Probably more than we care to realize, death may be the greatest human motivator there is. The fear of death lies beneath every other fear and is at the heart of selfishness. “Get it now. Keep it now. You may not get another chance” is the thinking in the heart of darkness. Death, the ultimate separator, the final condition that leaves us separated from one another and even from God is the one last consequence of sin to be removed, conquered, and replaced by God which leads us to the cross and our observance of Holy Week.

Every sickness, every ailment, every evil that has separated God’s people from one another has been challenged and conquered by Jesus in the Gospels. Lepers were cleansed and restored to their place among God’s people. Sick children are restored to their parents, the blind and the lame get up and walk with Christ among his followers. Outcast tax collectors and sinful women are no longer cast out but included. Samaritans and Romans are drawn into faith and included among those who know God’s healing and forgiving love. One last thing remains, and we get a hint of what is to come when the story of Lazarus is told and he walks out of a tomb by the command of Christ.

Time after time, Jesus willfully identifies with and in a sense, takes the place of those he invites and leads to faith and hope. When he touches lepers and sinners, when he eats with tax collectors and goes into the home of a enemy Romans, he becomes one with them and is one of them in the eyes of his adversaries. One last enemy, one last evil, one last sickness is yet to be touched and shared: death. In doing so, everything will be complete and everything that separates us will be destroyed. There is no place to go now except to Calvary.

John’s Gospel touches on the power our fear of death has on us as he reports the anguish of Jesus in the verses of today’s Gospel. Then John goes on to unfold the plan and wisdom of God with the directive that we are to abandon our doomed desire for self-preservation, our singular attachment to this mortal life, and reach for the life Jesus has promised and will soon reveal in his resurrection. The death he will experience is his final and complete embracing of our human lives. By accepting the most terrible death that could be imagined he leaves out no one and no death so conformed is he to our human experience.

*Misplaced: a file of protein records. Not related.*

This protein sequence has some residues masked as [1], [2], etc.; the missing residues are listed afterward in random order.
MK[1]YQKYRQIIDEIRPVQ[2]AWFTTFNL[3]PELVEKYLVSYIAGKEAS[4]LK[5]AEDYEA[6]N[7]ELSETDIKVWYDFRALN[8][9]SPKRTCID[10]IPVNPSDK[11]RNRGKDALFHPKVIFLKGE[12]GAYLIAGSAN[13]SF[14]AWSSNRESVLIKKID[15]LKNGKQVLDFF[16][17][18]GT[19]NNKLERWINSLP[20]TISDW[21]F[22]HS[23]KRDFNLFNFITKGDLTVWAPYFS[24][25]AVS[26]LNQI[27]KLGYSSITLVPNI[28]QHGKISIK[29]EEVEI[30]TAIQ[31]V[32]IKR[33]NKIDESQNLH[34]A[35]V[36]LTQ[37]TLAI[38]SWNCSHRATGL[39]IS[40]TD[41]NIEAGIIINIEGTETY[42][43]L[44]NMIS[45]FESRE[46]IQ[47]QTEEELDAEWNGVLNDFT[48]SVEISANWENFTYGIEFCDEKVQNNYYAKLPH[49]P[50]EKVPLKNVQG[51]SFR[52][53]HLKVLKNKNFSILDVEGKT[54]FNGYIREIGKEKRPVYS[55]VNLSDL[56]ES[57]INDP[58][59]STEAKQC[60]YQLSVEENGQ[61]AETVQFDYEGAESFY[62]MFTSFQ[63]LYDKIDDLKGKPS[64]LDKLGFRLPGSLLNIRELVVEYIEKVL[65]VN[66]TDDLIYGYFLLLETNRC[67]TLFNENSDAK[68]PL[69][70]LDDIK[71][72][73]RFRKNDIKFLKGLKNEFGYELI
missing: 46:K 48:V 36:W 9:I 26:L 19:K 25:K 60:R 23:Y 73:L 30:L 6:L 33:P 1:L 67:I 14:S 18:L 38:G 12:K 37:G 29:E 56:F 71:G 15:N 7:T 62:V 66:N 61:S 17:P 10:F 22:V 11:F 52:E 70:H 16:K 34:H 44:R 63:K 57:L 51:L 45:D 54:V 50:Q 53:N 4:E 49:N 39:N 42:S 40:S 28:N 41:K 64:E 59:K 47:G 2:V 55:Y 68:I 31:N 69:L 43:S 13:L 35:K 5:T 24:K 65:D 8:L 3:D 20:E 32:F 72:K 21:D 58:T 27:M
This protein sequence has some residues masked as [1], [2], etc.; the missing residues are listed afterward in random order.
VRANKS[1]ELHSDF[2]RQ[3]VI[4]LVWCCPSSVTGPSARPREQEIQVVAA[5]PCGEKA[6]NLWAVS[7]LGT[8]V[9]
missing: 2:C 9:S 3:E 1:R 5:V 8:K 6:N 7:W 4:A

The glory of is death is found in the totality and completion of God’s will in the mission of Jesus Christ. Once it is finished, as Jesus proclaims on the cross, there is nothing left except new life bursting out of a grave. Death is no more. Fear is finished. Life is the promised fulfilled. This is the mystery of the cross then that makes it a sign and a promise of glory. For us it becomes now a sign that the most feared thing in life is dismissed as easily as a  blind man comes to sight, and a lame man picks up his mat and walks. This is the glory that awaits all who follow Christ into a grave. It is what we shall promise and proclaim to those who have asked to see Jesus and share the life and glory he found through obedience to the will of his Father who wills nothing more or less for us than that we share in unending Divine Life.

2 Chronicles 36, 14-16, 19-23 + Psalm 137 + Ephesians 2, 4-10 + John 3, 14-21